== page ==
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Five ways to build an email list for your non-profit

By Alexandra Gavril - June 22, 2018

What could you do with an email list?

Boost donations? Entice more people to volunteer? Raise more awareness for your non-profit? Get more people to spread the word about the causes you support?

Probably all the above.

After all, according to a recent M&R Benchmarks report:

  • In 2017, non-profits raised $42 for every 1,000 fundraising emails sent
  • Non-profit email revenue increased by 24% in 2017 and accounted for 28% of all online giving
  • 57% of online revenue for Wildlife/Animal Welfare non-profits was driven by email

In addition, Dunham+Company found that the percentage of donors motivated to give online via email has jumped 40% since 2015.

It’s clear that building an email list for your non-profit is very important. That’s because it not only helps to increase donations but it also gives you a powerful tool to connect with your audience, to keep them up-to-date with the causes you support, as well as to learn more about what they care about.

So how do you go about building your email list? In this post we’ll look at five effective techniques you can use to engage and motivate more people to subscribe to your mailing list.

1. Add a sign-up form on your website

The most common approach to build an email list is to add a “Sign up”, “Subscribe” or “Get our emails” call-to-action button on your website and ask people to subscribe.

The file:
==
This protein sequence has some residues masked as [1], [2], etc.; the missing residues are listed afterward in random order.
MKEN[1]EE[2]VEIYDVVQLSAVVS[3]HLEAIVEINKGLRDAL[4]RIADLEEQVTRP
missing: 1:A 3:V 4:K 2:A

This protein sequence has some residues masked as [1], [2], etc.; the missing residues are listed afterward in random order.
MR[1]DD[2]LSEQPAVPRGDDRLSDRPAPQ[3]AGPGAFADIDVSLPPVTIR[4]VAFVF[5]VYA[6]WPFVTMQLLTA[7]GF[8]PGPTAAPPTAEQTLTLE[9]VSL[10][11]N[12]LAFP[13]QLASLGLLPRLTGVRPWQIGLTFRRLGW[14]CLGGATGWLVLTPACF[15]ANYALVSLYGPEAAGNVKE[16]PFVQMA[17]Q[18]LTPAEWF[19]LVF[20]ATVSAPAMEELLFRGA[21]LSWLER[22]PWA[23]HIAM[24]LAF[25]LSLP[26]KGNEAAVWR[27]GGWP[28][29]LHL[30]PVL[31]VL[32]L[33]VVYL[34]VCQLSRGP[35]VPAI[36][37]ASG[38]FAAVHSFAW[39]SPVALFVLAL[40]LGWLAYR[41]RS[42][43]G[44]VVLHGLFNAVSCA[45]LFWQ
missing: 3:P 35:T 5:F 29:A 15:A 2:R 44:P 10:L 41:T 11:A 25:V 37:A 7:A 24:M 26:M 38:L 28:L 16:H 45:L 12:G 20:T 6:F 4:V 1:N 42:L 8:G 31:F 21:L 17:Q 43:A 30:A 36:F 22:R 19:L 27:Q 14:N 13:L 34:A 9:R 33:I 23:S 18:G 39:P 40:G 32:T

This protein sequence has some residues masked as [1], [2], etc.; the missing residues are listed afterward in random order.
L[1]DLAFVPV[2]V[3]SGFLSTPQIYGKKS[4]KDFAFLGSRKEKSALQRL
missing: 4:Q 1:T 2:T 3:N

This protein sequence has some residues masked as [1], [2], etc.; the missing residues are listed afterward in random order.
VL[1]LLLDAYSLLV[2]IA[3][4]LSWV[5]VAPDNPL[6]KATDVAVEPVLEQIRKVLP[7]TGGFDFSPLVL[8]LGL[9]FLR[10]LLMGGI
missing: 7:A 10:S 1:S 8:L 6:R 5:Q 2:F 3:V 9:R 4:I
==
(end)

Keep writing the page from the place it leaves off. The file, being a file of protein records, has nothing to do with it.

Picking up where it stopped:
This is most often placed in the header and/ or the footer, like in these examples:

Conservation International


PAWS Chicago

While this is a simple approach, it’s only effective when you use a strong message. A generic one like “get our newsletter” or “join us” won’t convert well because it’s more about you than it is about them and what they’ll gain by subscribing.

So, when crafting your sign-up message, think about what’s in it for them and add in some benefits that’ll motivate people to join your mailing list.

Here’s a good example from Conservation International:

2. Create pop-ups

Another good way to capture emails is by using pop-ups. You can set up a pop-up that asks visitors to subscribe as they’re leaving your site or once they’ve been on a page for a certain amount of time.

Few non-profits use them although pop-ups can be quite effective. Why? Because they’re afraid people find them annoying so why risk it?

Here’s the thing: sure, users dislike pop-ups. But that doesn’t mean they don’t work. A study by Sumo revealed that the average pop-up conversion rate is 3.09%. To put that into perspective, if you get 150 visitors per day to your site, you’d have 139 signups in a month.

Want to try using pop-ups on your non-profit website? Check out this example from charity:water if you need some inspiration:

3. Offer something of value

Being a non-profit doesn’t mean that it’s all about you and your needs. If you want people to get involved – to donate, volunteer or spread the word about your causes – you need to offer something of value to motivate them to give you their email address.

So, think about the people who usually support your non-profit. What do they care about? What motivates them to take action? What information or educational content could you provide that they’d find valuable or interesting? Or that they couldn’t find elsewhere?